Former Manchester United defender Paul Parker believes Tim Sherwood is a more suitable candidate to manage the club than Jose Mourinho.
Mourinho has been tipped to take over from Louis van Gaal at Old Trafford, with the Dutchman coming under heavy scrutiny during a disappointing season.
United are six points behind fourth-placed Manchester City in the Premier League following a 2-1 defeat at Sunderland on Saturday, but Parker - who played for the club between 1991 and 1996 - does not feel Mourinho's personality is appropriate for the task at hand.
Instead, the former right-back suggested Tim Sherwood - without a club since being sacked by Aston Villa in October - as a better fit than the ex-Chelsea coach.
"[United] certainly don't look like a team about to surge back into form and make a run into the top four of the Premier League," Parker wrote in his Europsport column.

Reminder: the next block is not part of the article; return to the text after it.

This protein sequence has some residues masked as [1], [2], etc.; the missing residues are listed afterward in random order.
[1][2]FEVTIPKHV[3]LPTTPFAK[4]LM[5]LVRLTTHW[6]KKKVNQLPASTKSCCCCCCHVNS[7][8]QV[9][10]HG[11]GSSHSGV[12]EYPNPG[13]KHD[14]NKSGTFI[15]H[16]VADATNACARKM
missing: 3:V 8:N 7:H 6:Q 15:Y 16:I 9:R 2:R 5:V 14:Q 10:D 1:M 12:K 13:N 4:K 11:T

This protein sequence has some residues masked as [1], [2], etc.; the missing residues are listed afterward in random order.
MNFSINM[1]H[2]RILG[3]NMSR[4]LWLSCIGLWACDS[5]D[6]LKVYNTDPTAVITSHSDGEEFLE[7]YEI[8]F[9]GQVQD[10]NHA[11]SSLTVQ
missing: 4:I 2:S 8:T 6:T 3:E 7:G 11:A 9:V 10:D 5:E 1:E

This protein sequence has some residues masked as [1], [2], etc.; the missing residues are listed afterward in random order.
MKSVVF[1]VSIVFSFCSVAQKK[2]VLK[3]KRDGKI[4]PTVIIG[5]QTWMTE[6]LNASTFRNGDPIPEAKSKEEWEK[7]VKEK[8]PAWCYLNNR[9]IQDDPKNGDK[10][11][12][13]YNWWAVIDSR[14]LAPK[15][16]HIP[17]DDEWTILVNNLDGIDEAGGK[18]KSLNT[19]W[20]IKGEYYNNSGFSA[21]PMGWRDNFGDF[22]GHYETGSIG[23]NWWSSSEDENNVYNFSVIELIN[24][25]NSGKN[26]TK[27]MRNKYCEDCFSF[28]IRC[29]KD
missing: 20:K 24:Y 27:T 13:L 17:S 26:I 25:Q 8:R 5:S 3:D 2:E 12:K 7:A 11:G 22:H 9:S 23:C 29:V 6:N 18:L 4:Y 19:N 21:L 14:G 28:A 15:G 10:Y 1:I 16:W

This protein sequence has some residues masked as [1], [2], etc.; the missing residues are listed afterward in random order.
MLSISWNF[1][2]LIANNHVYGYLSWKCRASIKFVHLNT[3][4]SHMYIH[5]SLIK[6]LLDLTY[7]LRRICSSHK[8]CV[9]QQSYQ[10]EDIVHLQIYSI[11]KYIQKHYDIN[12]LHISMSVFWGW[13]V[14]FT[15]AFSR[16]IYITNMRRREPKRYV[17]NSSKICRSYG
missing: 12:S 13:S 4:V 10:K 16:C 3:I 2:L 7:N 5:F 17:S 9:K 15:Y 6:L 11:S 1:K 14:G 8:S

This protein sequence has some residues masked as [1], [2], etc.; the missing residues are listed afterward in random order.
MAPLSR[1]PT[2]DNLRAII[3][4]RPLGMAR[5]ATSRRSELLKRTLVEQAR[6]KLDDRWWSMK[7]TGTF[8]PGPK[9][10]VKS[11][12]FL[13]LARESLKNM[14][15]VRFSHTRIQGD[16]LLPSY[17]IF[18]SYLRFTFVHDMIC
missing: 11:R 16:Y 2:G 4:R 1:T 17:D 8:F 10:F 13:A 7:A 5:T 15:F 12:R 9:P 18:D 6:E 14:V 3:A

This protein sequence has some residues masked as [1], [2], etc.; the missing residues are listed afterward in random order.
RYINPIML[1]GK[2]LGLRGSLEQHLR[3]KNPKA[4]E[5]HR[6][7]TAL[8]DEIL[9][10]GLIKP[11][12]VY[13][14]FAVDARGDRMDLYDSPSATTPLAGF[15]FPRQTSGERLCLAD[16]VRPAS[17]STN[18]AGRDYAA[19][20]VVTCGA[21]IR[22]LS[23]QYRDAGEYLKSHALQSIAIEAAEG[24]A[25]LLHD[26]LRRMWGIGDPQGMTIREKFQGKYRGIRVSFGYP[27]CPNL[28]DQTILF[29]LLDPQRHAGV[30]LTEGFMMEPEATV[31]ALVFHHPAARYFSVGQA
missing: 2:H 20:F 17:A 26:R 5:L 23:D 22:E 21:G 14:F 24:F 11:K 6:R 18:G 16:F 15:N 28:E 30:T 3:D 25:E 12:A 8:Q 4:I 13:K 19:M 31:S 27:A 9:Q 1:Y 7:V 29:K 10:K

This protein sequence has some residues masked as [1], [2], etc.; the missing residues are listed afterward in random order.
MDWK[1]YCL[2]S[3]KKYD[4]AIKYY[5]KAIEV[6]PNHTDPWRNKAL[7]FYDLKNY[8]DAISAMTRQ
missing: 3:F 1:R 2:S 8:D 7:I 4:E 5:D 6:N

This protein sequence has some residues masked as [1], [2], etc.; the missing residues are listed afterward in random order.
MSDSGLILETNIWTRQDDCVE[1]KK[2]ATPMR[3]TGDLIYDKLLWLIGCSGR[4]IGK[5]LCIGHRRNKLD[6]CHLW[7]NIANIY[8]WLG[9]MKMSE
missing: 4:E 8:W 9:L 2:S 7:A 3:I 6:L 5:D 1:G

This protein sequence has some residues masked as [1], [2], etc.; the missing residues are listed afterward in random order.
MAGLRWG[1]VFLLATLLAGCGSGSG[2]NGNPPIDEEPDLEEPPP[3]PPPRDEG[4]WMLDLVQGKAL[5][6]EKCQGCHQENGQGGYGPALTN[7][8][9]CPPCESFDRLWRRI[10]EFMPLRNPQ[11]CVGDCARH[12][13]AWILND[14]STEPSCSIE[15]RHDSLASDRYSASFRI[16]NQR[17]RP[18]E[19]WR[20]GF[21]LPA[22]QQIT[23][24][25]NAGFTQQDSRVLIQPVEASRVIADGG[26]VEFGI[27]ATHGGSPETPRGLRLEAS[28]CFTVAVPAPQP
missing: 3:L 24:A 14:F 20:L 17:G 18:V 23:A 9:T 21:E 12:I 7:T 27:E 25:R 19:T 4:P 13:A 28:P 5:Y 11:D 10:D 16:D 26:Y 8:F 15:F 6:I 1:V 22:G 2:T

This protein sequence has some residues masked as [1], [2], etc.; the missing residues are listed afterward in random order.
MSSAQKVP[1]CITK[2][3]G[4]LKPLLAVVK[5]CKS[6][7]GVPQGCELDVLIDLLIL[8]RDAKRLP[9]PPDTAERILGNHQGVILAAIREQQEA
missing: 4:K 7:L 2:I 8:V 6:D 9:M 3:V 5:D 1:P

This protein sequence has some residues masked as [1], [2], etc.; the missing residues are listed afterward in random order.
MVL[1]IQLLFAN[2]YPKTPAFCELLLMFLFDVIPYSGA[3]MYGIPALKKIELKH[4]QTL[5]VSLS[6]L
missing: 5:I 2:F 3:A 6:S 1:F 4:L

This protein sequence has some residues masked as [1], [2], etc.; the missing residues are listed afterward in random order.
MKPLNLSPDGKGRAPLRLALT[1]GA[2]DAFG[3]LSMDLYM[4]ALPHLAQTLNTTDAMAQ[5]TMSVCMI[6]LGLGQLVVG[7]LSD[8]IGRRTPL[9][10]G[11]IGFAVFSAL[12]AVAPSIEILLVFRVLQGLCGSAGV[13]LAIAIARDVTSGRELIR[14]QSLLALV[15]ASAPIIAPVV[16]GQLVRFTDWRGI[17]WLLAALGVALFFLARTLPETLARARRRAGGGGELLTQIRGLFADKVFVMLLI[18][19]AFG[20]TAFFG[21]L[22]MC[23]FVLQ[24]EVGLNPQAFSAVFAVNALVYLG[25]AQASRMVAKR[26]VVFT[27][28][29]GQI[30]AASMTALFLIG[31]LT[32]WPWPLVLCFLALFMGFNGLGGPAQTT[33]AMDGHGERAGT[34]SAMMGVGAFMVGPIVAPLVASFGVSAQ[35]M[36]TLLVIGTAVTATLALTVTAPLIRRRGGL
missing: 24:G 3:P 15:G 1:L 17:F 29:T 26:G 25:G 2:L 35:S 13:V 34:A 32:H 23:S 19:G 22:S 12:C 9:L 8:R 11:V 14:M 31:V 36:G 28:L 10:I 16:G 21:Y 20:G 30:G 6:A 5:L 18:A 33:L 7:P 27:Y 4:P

"But bringing in Jose Mourinho? That is absolutely not the answer. So to suggest that he could walk in to a crisis situation at United and turn it around is absurd.
"That's something he's never done in his career, and this really wouldn't be the time to start. He's lost a huge amount of respect in the game, and I suspect the players at United hate the idea of him taking over.
"Frankly, given how unhappy the players are right now, they'd be better off bringing in Tim Sherwood between now and the end of the season: someone to soft soap the players, given them a bit of a cuddle, get them feeling good about themselves once again."
However, Parker conceded Sherwood is unlikely to be considered for a long-term appointment, stating the club must avoid falling away from the Premier League's elite.
"Sadly, as we've seen with Tim, those sorts of managers don't work long term. And United need to start thinking about the long term as soon as possible, because if not they face the ultimate danger: turning into the new Liverpool," he added.
"They absolutely have to guard against that - and the next manager to come in must be appointed with that target clearly in focus."